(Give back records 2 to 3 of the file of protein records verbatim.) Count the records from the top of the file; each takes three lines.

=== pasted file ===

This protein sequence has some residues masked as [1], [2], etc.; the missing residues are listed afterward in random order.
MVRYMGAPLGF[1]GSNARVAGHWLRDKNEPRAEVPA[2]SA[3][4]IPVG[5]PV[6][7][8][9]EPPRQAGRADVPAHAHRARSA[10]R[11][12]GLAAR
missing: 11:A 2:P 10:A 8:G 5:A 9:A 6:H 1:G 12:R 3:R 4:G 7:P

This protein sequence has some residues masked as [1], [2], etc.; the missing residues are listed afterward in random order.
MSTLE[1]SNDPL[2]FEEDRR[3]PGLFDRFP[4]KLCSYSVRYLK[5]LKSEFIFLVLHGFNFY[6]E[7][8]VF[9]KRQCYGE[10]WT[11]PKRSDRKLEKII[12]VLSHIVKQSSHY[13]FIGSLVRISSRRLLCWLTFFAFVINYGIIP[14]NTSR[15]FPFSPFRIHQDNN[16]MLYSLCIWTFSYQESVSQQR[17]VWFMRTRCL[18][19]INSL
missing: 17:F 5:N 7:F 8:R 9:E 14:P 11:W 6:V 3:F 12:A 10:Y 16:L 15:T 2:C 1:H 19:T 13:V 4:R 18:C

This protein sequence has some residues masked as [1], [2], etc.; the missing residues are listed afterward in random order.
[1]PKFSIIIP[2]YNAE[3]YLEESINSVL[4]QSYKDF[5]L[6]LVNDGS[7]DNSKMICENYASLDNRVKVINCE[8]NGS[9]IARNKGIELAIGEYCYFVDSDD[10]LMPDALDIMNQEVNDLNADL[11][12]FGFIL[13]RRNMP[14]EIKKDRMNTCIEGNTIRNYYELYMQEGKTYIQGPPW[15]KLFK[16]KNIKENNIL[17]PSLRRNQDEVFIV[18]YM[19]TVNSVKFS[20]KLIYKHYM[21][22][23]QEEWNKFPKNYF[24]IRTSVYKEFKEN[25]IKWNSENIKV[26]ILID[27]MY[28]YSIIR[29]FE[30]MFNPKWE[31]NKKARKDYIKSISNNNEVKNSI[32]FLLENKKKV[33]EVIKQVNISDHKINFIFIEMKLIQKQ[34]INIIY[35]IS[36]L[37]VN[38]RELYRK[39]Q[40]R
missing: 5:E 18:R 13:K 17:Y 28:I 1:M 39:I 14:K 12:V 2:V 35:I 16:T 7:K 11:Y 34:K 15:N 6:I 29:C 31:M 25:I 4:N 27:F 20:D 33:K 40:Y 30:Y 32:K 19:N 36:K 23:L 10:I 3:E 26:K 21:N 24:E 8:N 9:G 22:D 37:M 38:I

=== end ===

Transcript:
This protein sequence has some residues masked as [1], [2], etc.; the missing residues are listed afterward in random order.
MSTLE[1]SNDPL[2]FEEDRR[3]PGLFDRFP[4]KLCSYSVRYLK[5]LKSEFIFLVLHGFNFY[6]E[7][8]VF[9]KRQCYGE[10]WT[11]PKRSDRKLEKII[12]VLSHIVKQSSHY[13]FIGSLVRISSRRLLCWLTFFAFVINYGIIP[14]NTSR[15]FPFSPFRIHQDNN[16]MLYSLCIWTFSYQESVSQQR[17]VWFMRTRCL[18][19]INSL
missing: 17:F 5:N 7:F 8:R 9:E 14:P 11:W 6:V 3:F 12:A 10:Y 16:L 15:T 2:C 1:H 19:T 13:V 4:R 18:C

This protein sequence has some residues masked as [1], [2], etc.; the missing residues are listed afterward in random order.
[1]PKFSIIIP[2]YNAE[3]YLEESINSVL[4]QSYKDF[5]L[6]LVNDGS[7]DNSKMICENYASLDNRVKVINCE[8]NGS[9]IARNKGIELAIGEYCYFVDSDD[10]LMPDALDIMNQEVNDLNADL[11][12]FGFIL[13]RRNMP[14]EIKKDRMNTCIEGNTIRNYYELYMQEGKTYIQGPPW[15]KLFK[16]KNIKENNIL[17]PSLRRNQDEVFIV[18]YM[19]TVNSVKFS[20]KLIYKHYM[21][22][23]QEEWNKFPKNYF[24]IRTSVYKEFKEN[25]IKWNSENIKV[26]ILID[27]MY[28]YSIIR[29]FE[30]MFNPKWE[31]NKKARKDYIKSISNNNEVKNSI[32]FLLENKKKV[33]EVIKQVNISDHKINFIFIEMKLIQKQ[34]INIIY[35]IS[36]L[37]VN[38]RELYRK[39]Q[40]R
missing: 5:E 18:R 13:K 17:Y 28:I 1:M 39:I 14:K 12:V 2:V 35:I 16:T 7:K 11:Y 34:K 15:N 6:I 29:C 31:M 25:I 4:N 27:F 20:D 33:K 40:Y 30:Y 32:K 19:N 36:K 23:L 10:I 3:E 26:K 21:N 24:E 8:N 9:G 22:D 37:M 38:I